Wakamatsu Sekitan Hall was constructed along Dokai Bay in 1905. It is the oldest Western-style building in existence in the Wakamatsu District. Originally, it was the office of Wakamatsu Coal Dealers Union . Later, it became Wakamatsu Coal Association Inc. in 1944, and since 1973 up to present day the office has been used as Sekitan Hall Co., Ltd. Under the Meiji Government, the Fukuoka Domain’s takiishi shikumiho (feudal clan management of coal) was abolished and coal could be freely mined. With the shutdown of the office that controlled coal, coal dealers were able to trade freely participate. This resulted in a rapid increase in people launching coal-related businesses, but in fact it led to excessive competition and caused turmoil in value and quality. Thus, the Coal Dealers Association was established to restore credibility and order in 1875. In 1885, Fukuoka Prefecture issued the Dogyo Kumiai Junsoku (Trade Association Rules) and the Wakamatsu Port Alliance Coal Dealers Association was organized. It is known that at this time members included Shutaro Yamamoto and Kishichiro Yamamoto , as well as the names Mitsui & Co ., Mitsubishi Kogyo Kaisha (mining company), Yasukawa Matsumoto Shoten, and Furukawa Kogyo Kaisha (Furukawa Mining Co.) . The association counted among its members influential central and local investors. After the reclamation of land in Nishi-machi was finished in 1903, Wakamatsu Coal Dealers Union purchased approximately 993 square meters of that land. Keiichiro Yasukawa , the union president, appointed the union vice president, Shutaro Yamamoto chairman of the construction committee, and the union’s office was completed in 1905. The 2-story wooden building features a mortar finish on the exterior with masonry joints in the walls to give the look of stone. The features of the architectural style are well expressed. The building is bilaterally symmetrical with an entrance and a small porch in the center. It appears even more symmetrical due to opposing circular columns styled in the Doric order standing on square bases. Beyond the entrance is a passageway, and at the very end is the staircase, with various rooms placed around this passageway and staircase. There are flat arches above the windows, and brackets below the window ledges. Photos taking when construction was completed show that the slope of the roof was steeper and there were decorations on the ridge. There were varied ornamental elements, including a parapet that went around the building. Unfortunately, the exterior has changed from when the building was completed. The interior also was lavishly constructed, and the meeting rooms were used by non-members for private meetings. The building served as a kind of assembly hall where coal business people socialised activities took place, and guests were accommodated.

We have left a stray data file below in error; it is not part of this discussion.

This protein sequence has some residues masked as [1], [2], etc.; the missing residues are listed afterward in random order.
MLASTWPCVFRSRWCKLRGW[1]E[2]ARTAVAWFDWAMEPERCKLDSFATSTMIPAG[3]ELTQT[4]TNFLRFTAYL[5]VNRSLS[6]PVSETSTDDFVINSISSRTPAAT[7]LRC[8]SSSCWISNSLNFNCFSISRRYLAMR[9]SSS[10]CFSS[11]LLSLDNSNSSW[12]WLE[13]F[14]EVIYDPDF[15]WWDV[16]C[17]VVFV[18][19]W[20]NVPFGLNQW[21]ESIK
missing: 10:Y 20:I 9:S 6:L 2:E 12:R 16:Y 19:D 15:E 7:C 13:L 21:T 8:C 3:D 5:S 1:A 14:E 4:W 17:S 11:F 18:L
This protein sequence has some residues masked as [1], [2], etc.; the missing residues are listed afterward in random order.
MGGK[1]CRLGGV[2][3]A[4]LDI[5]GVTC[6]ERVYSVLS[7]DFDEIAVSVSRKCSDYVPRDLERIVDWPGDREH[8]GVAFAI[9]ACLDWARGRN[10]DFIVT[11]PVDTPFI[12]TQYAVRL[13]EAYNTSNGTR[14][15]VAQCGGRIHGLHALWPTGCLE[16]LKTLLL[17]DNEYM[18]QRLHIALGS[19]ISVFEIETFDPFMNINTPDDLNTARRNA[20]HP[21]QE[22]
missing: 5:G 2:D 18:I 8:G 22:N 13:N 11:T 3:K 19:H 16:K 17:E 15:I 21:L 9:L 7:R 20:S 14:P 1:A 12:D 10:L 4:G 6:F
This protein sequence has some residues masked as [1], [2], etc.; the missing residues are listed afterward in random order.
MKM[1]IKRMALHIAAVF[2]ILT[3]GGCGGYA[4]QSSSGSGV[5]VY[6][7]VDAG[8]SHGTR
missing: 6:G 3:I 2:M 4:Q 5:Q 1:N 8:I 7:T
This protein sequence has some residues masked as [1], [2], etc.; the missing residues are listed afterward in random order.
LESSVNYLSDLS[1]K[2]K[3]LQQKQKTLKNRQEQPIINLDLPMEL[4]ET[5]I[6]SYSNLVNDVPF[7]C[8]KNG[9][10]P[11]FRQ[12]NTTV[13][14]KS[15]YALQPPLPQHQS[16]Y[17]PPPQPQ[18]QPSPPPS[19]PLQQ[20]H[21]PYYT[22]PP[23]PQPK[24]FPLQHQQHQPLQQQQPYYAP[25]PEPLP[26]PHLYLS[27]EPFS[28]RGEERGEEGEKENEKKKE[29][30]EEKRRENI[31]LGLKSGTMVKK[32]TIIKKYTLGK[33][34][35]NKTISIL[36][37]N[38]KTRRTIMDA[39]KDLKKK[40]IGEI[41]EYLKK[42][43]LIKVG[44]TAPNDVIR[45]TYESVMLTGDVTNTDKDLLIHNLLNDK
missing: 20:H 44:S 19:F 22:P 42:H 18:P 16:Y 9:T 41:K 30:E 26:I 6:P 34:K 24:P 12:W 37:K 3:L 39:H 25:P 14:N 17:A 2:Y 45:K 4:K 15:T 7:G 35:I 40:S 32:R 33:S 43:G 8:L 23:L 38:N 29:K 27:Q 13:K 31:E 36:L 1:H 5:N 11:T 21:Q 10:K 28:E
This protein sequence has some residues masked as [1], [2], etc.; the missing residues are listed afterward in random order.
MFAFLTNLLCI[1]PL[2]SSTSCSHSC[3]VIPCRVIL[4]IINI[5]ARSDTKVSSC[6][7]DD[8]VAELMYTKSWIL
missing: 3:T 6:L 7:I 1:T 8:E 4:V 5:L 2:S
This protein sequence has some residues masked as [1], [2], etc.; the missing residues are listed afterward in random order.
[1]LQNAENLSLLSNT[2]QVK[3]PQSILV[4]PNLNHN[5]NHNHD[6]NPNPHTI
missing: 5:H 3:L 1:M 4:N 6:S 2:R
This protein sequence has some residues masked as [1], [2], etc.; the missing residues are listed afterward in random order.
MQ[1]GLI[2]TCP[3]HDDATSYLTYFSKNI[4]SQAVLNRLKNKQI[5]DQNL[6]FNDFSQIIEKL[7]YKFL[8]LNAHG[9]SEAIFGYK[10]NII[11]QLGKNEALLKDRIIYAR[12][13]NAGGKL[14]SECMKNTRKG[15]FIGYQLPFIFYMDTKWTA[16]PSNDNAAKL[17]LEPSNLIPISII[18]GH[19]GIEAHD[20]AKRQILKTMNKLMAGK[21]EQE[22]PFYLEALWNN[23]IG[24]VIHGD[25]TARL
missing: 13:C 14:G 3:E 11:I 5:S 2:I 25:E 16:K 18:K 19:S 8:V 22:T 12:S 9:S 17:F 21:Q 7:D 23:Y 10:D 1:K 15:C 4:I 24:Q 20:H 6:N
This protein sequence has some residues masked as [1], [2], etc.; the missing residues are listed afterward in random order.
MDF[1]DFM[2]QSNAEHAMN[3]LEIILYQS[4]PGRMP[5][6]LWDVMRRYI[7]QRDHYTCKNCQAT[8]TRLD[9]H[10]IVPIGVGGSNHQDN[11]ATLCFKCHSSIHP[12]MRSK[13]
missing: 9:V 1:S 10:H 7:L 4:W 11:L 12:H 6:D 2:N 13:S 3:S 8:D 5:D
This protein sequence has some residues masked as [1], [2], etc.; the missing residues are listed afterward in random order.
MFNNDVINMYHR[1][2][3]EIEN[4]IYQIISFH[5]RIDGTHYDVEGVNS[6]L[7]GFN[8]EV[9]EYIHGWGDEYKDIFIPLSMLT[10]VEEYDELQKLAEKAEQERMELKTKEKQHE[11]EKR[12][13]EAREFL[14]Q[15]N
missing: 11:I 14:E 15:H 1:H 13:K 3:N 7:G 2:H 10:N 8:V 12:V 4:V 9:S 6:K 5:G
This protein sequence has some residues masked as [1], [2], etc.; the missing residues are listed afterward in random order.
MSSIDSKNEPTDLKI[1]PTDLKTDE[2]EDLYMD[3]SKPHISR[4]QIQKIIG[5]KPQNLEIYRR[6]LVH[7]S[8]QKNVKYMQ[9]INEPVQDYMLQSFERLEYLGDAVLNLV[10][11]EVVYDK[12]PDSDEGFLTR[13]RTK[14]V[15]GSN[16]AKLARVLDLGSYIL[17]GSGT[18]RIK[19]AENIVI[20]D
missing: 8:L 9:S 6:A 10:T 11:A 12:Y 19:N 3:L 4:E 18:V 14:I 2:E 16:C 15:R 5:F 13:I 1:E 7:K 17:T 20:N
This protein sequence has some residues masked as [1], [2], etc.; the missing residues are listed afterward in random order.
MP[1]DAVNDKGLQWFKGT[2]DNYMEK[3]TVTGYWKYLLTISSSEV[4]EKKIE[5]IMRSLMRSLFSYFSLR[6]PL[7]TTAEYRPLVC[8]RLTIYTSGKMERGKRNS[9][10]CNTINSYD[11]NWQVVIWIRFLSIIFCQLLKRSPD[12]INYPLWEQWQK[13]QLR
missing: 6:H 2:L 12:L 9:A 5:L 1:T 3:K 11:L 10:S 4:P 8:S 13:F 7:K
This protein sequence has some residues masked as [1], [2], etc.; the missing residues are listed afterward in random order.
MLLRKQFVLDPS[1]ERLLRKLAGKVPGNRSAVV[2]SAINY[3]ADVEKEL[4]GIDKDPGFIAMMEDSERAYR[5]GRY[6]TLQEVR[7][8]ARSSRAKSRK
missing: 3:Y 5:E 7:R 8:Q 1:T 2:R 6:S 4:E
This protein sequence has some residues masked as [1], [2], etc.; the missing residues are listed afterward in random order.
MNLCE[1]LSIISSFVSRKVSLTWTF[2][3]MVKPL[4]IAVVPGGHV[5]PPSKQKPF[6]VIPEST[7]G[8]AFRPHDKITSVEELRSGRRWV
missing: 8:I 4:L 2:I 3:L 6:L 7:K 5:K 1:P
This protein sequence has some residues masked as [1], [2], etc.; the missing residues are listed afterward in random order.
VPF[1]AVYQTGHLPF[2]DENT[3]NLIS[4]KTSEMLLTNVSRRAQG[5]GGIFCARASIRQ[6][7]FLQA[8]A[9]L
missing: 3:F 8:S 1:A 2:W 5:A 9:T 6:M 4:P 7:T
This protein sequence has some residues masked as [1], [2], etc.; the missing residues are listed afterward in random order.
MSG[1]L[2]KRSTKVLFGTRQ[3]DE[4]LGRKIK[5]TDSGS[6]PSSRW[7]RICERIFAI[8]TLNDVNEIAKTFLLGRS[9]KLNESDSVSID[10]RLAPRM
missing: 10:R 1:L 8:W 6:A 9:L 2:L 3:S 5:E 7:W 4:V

Address：1-13-15 Hon-machi, Wakamatsu-ku, Kitakyushu, Fukuoka Prefecture
Closed : Mondays (open when Monday falls on a national holiday)
Other/Notifications：Only the 1st-floor entrance hall can be viewed.
Category: Constituent cultural properties
Genre: Story 1,3